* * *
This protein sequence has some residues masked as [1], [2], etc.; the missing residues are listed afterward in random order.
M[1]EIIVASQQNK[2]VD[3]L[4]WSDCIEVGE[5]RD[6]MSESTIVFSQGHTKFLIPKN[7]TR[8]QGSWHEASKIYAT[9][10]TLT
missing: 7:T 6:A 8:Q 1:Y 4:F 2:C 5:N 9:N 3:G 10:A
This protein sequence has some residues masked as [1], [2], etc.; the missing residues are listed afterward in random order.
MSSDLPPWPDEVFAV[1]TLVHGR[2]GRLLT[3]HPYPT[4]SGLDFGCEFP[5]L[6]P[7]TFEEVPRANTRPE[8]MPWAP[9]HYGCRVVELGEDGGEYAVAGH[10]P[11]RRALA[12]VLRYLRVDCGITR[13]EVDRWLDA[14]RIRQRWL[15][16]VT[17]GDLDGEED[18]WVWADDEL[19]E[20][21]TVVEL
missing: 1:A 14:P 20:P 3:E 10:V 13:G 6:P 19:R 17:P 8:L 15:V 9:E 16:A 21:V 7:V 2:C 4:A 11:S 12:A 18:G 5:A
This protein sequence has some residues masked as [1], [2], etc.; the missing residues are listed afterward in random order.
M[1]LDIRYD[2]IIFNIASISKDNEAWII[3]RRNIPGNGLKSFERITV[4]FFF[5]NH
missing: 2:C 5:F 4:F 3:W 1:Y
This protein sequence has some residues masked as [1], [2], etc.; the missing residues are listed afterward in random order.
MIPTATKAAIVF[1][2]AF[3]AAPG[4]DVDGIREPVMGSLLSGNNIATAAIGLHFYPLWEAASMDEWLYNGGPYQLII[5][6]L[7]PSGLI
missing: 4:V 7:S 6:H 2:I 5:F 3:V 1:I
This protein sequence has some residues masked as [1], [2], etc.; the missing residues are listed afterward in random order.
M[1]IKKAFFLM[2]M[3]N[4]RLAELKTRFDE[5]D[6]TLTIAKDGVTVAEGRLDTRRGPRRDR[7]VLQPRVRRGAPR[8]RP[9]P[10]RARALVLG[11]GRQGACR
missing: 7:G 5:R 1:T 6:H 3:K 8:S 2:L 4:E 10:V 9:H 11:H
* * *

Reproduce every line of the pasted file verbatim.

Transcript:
This protein sequence has some residues masked as [1], [2], etc.; the missing residues are listed afterward in random order.
M[1]EIIVASQQNK[2]VD[3]L[4]WSDCIEVGE[5]RD[6]MSESTIVFSQGHTKFLIPKN[7]TR[8]QGSWHEASKIYAT[9][10]TLT
missing: 7:T 6:A 8:Q 1:Y 4:F 2:C 5:N 9:N 3:G 10:A
This protein sequence has some residues masked as [1], [2], etc.; the missing residues are listed afterward in random order.
MSSDLPPWPDEVFAV[1]TLVHGR[2]GRLLT[3]HPYPT[4]SGLDFGCEFP[5]L[6]P[7]TFEEVPRANTRPE[8]MPWAP[9]HYGCRVVELGEDGGEYAVAGH[10]P[11]RRALA[12]VLRYLRVDCGITR[13]EVDRWLDA[14]RIRQRWL[15][16]VT[17]GDLDGEED[18]WVWADDEL[19]E[20][21]TVVEL
missing: 1:A 14:P 20:P 3:E 10:V 13:G 6:P 19:R 17:P 8:L 15:V 9:E 16:A 21:V 7:V 2:C 4:A 11:S 12:A 18:G 5:A
This protein sequence has some residues masked as [1], [2], etc.; the missing residues are listed afterward in random order.
M[1]LDIRYD[2]IIFNIASISKDNEAWII[3]RRNIPGNGLKSFERITV[4]FFF[5]NH
missing: 2:C 5:F 4:F 3:W 1:Y
This protein sequence has some residues masked as [1], [2], etc.; the missing residues are listed afterward in random order.
MIPTATKAAIVF[1][2]AF[3]AAPG[4]DVDGIREPVMGSLLSGNNIATAAIGLHFYPLWEAASMDEWLYNGGPYQLII[5][6]L[7]PSGLI
missing: 4:V 7:S 6:H 2:I 5:F 3:V 1:I
This protein sequence has some residues masked as [1], [2], etc.; the missing residues are listed afterward in random order.
M[1]IKKAFFLM[2]M[3]N[4]RLAELKTRFDE[5]D[6]TLTIAKDGVTVAEGRLDTRRGPRRDR[7]VLQPRVRRGAPR[8]RP[9]P[10]RARALVLG[11]GRQGACR
missing: 7:G 5:R 1:T 6:H 3:K 8:S 2:L 4:E 10:V 9:H 11:H